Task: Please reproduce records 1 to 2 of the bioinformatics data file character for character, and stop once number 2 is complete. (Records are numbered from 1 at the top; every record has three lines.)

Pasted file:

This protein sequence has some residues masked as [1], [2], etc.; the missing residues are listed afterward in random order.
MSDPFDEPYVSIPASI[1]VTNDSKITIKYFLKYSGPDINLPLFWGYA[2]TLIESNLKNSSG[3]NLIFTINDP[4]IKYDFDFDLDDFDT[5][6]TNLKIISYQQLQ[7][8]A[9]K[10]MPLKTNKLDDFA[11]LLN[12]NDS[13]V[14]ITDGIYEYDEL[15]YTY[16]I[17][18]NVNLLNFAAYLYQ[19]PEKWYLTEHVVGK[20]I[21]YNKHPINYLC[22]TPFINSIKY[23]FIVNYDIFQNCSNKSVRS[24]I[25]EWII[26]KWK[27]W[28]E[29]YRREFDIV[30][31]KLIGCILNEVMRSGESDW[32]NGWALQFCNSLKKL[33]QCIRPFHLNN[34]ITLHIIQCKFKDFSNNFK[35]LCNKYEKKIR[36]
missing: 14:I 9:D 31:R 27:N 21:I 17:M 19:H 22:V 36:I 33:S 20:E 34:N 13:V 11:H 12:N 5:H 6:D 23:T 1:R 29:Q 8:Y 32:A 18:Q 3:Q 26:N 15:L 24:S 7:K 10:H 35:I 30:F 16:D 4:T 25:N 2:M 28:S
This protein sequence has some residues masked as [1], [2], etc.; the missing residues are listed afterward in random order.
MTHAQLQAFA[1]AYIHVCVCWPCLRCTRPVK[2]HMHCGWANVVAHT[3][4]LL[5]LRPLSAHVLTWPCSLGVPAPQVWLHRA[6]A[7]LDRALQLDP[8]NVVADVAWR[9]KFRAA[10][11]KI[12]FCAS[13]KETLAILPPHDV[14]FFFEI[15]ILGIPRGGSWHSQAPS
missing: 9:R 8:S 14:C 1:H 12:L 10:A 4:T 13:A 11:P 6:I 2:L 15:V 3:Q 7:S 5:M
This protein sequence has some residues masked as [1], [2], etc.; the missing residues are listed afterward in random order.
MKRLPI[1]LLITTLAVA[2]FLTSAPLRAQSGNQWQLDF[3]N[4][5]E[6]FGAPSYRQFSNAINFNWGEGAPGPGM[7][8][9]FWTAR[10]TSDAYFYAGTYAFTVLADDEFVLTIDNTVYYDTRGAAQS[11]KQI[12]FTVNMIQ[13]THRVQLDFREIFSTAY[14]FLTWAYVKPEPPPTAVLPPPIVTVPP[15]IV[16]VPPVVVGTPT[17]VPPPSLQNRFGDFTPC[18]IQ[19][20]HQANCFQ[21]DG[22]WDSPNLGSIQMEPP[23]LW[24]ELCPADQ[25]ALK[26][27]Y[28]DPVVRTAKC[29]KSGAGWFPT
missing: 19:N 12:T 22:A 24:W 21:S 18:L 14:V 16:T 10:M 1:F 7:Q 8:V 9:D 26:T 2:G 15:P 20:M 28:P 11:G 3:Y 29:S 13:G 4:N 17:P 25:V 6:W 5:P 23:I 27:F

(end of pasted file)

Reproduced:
This protein sequence has some residues masked as [1], [2], etc.; the missing residues are listed afterward in random order.
MSDPFDEPYVSIPASI[1]VTNDSKITIKYFLKYSGPDINLPLFWGYA[2]TLIESNLKNSSG[3]NLIFTINDP[4]IKYDFDFDLDDFDT[5][6]TNLKIISYQQLQ[7][8]A[9]K[10]MPLKTNKLDDFA[11]LLN[12]NDS[13]V[14]ITDGIYEYDEL[15]YTY[16]I[17][18]NVNLLNFAAYLYQ[19]PEKWYLTEHVVGK[20]I[21]YNKHPINYLC[22]TPFINSIKY[23]FIVNYDIFQNCSNKSVRS[24]I[25]EWII[26]KWK[27]W[28]E[29]YRREFDIV[30][31]KLIGCILNEVMRSGESDW[32]NGWALQFCNSLKKL[33]QCIRPFHLNN[34]ITLHIIQCKFKDFSNNFK[35]LCNKYEKKIR[36]
missing: 14:I 9:D 31:R 27:N 21:I 17:M 19:H 22:V 36:I 33:S 20:E 34:N 13:V 11:H 12:N 5:H 6:D 23:T 1:R 29:Q 8:Y 32:A 18:Q 3:Q 26:N 15:L 24:S 7:K 10:H 35:I 30:F 16:D 4:T 25:N 2:M 28:S
This protein sequence has some residues masked as [1], [2], etc.; the missing residues are listed afterward in random order.
MTHAQLQAFA[1]AYIHVCVCWPCLRCTRPVK[2]HMHCGWANVVAHT[3][4]LL[5]LRPLSAHVLTWPCSLGVPAPQVWLHRA[6]A[7]LDRALQLDP[8]NVVADVAWR[9]KFRAA[10][11]KI[12]FCAS[13]KETLAILPPHDV[14]FFFEI[15]ILGIPRGGSWHSQAPS
missing: 9:R 8:S 14:C 1:H 12:L 10:A 4:T 13:A 11:P 6:I 2:L 15:V 3:Q 7:S 5:M